The Direct Selling Association launches campaign for greater adoption of industry best practice amidst direct-to-consumer surge
The UK industry body for direct-to-consumer (D2C) retail, The Direct Selling Association, today launched a campaign calling for urgent and more widespread adoption of industry Codes of Conduct in the UK.
The campaign follows a significant growth in earnings by people working as independent consultants for D2C retail brands in recent months, with monthly earnings increasing by 73% to £833 last year, thought to be the biggest annual increase in earnings in over a decade.
Susannah Schofield OBE, Director General of the Direct Selling Association said: “This form of earning is an increasingly attractive way for people to boost their income as the cost-of-living crisis continues to be felt acutely across the UK.
“Whilst this is a hugely positive development for retailers in an otherwise somewhat gloomy economic outlook, it also presents the potential for disreputable brands and rogue operators to take advantage of the situation and cause huge reputational damage to the wider industry, and we are keen to do everything we can to prevent this.
“It is therefore vital that there is far greater – and urgent – adoption of Codes of Conduct by the many reputable and innovative brands who are selling direct to consumer who are yet to sign up to these Codes.”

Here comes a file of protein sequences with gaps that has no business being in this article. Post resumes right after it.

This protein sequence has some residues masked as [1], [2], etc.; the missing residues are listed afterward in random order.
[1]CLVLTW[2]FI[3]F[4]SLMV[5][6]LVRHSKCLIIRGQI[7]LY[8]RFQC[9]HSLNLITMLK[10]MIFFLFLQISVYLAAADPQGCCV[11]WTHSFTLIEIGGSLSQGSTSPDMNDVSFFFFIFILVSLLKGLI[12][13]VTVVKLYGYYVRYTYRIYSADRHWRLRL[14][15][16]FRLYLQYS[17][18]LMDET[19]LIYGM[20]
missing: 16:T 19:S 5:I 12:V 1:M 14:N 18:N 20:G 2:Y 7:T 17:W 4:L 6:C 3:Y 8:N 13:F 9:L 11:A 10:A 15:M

Direct selling is a £1 billion-a-year channel of retail where products are sold directly to consumers outside of a fixed retail environment. This could be via ‘Tupperware-style’ parties face-to-face, online or through catalogue distribution. Individuals act as independent salespeople and earn through commission paid on product sales. In the UK approximately 500,000 people earn this way, usually on a part-time basis, to supplement household incomes; the average amount earned in the UK through direct selling is £833 per month. Direct selling operates in a similar manner to a micro-franchise, but start-up fees are considerably lower, and it is often free to get started.
As part of its campaign, The Direct Selling Association is reaching out to companies not already signed up to industry codes, as well as engaging with government on the issue.
Schofield continues: “Most of the well-known D2C brands such as Avon, The Body Shop, Usborne Books and Ann Summers have signed up to the industry’s Codes of Conduct, which go above and beyond UK consumer law to offer higher levels of protection to both customer and independent sales representatives. However, there still remain a large number of companies in the UK that have not done so, and it’s these companies that we are targeting, to encourage them to do so as a matter of urgency.”
Membership of the DSA is only granted to companies which have satisfactorily undergone a full audit process, a process that can take up to a year depending on the maturity of the company in question. During this period, a rigorous examination of an organisation’s business practices, policies and processes are undertaken to check compliance with industry Codes of Conduct.